My third Diaversary passed last month.  That is a euphemism for “I’ve had this blasted disease for three years now”.  I didn’t actually celebrate this milestone, but I did notice it.  It has prompted me to reflect on the impact of diabetes on my life, and to wonder what the future looks like (thought honestly I think much less about the future, since I have no idea what is in store and I’d rather leave that in God’s hands).  So I thought I would take some time to record these reflections, even if they are things I have written about before.

First of all the day to day, hour to hour changes that diabetes has brought into my life.  Pricking my finger 5-8 times a day, doing math in my head to figure out if I need to dose or eat, having robotic parts now attached to my body and carrying around a couple of wonderful but sometimes inconvenient pieces of hardware, making sure I have what I need to survive every time I leave home – all of these things have definitely changed the way I live now.  Taking time to refill my pump, change out the CGM sensor, order supplies, pick up prescriptions – all of these small but important tasks require my attention and time.  My schedule has changed to accommodate exercise on a regular basis. That’s definitely a good thing, and I am thankful that diabetes has driven me to be consistent with swimming since in addition to improving my blood sugar control,  I know it makes me feel better overall.  But it does require commitment and carving out time in my schedule, as well as the determination to get out on cold snowy mornings when jumping into a pool is the last thing I want to do.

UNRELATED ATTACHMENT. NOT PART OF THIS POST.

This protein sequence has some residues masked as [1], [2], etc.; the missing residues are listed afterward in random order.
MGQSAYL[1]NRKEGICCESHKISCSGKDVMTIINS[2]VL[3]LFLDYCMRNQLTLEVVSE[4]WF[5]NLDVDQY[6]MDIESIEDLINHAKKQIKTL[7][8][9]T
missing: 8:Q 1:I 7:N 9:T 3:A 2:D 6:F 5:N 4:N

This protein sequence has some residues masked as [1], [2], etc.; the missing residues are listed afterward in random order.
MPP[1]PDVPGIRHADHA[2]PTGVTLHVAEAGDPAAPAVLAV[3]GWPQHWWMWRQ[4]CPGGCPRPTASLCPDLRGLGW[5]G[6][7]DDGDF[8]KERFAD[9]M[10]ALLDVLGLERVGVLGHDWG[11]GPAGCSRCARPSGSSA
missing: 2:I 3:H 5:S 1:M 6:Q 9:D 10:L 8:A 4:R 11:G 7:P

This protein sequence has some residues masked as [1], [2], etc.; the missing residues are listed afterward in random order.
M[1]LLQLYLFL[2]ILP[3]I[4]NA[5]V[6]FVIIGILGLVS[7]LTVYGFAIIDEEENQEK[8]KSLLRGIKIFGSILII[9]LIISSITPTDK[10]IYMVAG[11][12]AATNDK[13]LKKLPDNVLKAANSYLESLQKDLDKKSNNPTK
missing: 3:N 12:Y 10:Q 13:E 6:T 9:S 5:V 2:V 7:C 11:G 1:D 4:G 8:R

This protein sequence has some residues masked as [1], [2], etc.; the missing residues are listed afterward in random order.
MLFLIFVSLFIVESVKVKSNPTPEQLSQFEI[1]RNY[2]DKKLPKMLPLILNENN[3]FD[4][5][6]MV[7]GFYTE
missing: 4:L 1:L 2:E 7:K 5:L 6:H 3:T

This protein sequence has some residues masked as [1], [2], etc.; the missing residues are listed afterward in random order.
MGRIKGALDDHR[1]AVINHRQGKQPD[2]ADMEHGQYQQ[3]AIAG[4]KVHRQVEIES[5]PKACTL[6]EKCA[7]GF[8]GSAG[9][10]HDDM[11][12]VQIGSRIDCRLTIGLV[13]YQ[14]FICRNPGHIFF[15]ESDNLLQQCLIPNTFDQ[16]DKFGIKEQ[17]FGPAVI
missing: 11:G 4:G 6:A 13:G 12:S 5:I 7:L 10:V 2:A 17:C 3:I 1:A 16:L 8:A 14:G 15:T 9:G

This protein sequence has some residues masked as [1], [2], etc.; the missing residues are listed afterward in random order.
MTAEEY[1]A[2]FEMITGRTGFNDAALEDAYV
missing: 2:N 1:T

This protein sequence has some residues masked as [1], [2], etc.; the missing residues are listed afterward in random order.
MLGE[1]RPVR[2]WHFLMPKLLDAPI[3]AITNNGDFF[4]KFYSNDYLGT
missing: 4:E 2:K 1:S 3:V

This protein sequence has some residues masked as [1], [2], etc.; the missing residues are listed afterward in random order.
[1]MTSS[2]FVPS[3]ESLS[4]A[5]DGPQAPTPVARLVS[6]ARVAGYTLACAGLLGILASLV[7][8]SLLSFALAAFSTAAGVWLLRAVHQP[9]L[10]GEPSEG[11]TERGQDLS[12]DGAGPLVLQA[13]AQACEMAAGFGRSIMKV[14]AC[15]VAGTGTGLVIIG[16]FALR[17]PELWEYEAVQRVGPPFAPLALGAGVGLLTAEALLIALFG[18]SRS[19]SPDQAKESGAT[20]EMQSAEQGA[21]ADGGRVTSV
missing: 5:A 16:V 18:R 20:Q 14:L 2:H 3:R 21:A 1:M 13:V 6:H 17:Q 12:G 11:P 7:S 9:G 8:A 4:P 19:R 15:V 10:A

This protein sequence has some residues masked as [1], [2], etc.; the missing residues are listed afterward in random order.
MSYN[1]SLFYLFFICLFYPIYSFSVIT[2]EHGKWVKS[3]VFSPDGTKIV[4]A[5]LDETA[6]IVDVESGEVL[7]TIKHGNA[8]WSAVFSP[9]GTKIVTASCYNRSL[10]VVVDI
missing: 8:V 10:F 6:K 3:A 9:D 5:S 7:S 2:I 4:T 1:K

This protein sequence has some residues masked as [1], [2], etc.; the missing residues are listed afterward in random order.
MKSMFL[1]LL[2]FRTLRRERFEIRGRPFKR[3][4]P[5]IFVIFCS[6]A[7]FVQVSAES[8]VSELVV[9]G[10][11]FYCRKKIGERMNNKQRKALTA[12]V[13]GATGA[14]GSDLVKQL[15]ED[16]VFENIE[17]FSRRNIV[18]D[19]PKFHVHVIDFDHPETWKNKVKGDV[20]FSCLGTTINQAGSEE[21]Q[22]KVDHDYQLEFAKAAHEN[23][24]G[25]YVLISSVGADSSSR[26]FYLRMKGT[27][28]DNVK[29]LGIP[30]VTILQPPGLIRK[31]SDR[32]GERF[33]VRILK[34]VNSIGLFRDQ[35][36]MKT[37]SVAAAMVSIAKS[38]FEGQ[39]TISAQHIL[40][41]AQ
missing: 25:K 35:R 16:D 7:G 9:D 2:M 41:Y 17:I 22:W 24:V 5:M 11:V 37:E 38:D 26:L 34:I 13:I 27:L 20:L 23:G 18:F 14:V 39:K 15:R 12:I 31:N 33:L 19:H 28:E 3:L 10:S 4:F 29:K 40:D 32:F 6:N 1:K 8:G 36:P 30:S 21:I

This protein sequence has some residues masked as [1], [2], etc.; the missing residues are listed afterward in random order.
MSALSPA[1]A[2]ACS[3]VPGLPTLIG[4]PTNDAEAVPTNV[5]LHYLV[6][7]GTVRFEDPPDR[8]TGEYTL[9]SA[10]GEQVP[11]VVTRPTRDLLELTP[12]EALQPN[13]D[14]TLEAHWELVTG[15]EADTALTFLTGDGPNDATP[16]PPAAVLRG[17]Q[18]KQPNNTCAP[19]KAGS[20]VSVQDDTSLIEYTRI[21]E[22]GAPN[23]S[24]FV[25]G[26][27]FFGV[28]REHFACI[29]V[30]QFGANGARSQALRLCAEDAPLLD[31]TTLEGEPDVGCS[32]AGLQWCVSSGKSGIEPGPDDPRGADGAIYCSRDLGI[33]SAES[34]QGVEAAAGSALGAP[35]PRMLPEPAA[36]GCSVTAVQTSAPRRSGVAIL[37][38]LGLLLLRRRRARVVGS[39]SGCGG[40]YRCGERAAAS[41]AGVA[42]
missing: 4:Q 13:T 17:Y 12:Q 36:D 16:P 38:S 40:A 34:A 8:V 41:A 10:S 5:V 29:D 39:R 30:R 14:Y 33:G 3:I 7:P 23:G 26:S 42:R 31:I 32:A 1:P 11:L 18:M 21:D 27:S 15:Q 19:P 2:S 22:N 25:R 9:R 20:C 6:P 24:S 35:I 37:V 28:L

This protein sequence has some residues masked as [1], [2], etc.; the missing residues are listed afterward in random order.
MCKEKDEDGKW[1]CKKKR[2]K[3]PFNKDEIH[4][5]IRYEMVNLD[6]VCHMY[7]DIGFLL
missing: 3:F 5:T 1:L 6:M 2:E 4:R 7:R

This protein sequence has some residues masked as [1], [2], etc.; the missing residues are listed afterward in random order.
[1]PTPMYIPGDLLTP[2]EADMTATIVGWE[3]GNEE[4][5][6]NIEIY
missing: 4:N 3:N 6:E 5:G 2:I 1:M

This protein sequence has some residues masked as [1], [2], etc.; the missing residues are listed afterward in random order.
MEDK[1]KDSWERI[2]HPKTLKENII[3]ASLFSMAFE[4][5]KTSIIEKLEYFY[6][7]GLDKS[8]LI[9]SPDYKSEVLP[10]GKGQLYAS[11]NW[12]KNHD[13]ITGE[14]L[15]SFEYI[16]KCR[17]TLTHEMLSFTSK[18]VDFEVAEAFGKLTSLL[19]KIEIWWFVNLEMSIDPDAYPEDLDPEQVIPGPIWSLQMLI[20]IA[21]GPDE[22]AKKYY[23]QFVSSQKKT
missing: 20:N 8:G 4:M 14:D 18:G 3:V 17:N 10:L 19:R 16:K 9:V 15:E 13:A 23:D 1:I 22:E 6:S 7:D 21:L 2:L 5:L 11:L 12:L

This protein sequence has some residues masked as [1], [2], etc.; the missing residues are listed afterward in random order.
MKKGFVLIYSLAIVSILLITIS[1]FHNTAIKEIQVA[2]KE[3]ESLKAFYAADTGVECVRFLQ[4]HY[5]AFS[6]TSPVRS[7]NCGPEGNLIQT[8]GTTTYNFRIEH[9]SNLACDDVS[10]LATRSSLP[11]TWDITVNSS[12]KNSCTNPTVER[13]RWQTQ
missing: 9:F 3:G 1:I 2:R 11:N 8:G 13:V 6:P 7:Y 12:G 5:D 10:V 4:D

Then there is the constant niggling in the back of my mind: Am I doing enough to manage this disease? Why do I go high, or low, when I least expect it? How did I get diabetes in the first place? Is it my fault? (This is a biggie – and a great guilt inducer.)  Why me? Am I using diabetes as an excuse or does it genuinely impair my ability to work at times? How will I cope with this disease as I get older?

On the other hand, there really are some good things that have come from having diabetes.  I try hard to balance the worries with these – I don’t like being a whiner.  I know I depend on God in ways I never would have without the stress of diabetes.  The Scriptures have come alive for me in ways I have never experienced.  I understand my weakness better (it’s hard to ignore it) and so I appreciate the strength that I find in Christ.  I appreciate the suffering of Christ more, which has caused me to see the abundance of grace in our salvation. I know my suffering is trivial compared to that of many other people, but this is what God has given me to deal with, and I am trying to learn what He is teaching me.

I have grown closer to friends and family.  I would not be doing as well as I am at managing this disease without the support and encouragement of so many people.  I am especially thankful for those who “get” diabetes (that would be you, Betty and Jane and Diana) – they are the ones who bring balance back to my life when I obsess on something related to diabetes. (And oh, how prone I am to obsession!)  I am thankful for the many who tell me they are praying for me. Wow.  That is humbling. I am thankful for those who help me through the lows, when all I want to do is curl up and sleep, or who help me wait out the highs until that I can cut through the fog in my brain.  It may just be a hand on the shoulder, or someone to sit with me or pray with me, or ask me if I have eaten anything recently. You know who you are and I am thankful for you.  I cannot do diabetes alone, and that has reminded me of the value of friendship and my need (and desire) to be a good friend in return.

So, another Diaversary has passed. I have dealt with diabetes for three years, which doesn’t sound like much when I say it out loud.  But man, it has sure turned my life on its head in ways that I never could have imagined.  I don’t think I can say yet that I am thankful for diabetes.  I’m still a ways from that. But I can say that on the whole, the good that it has brought into my life balances the bad.  For now, that will have to do.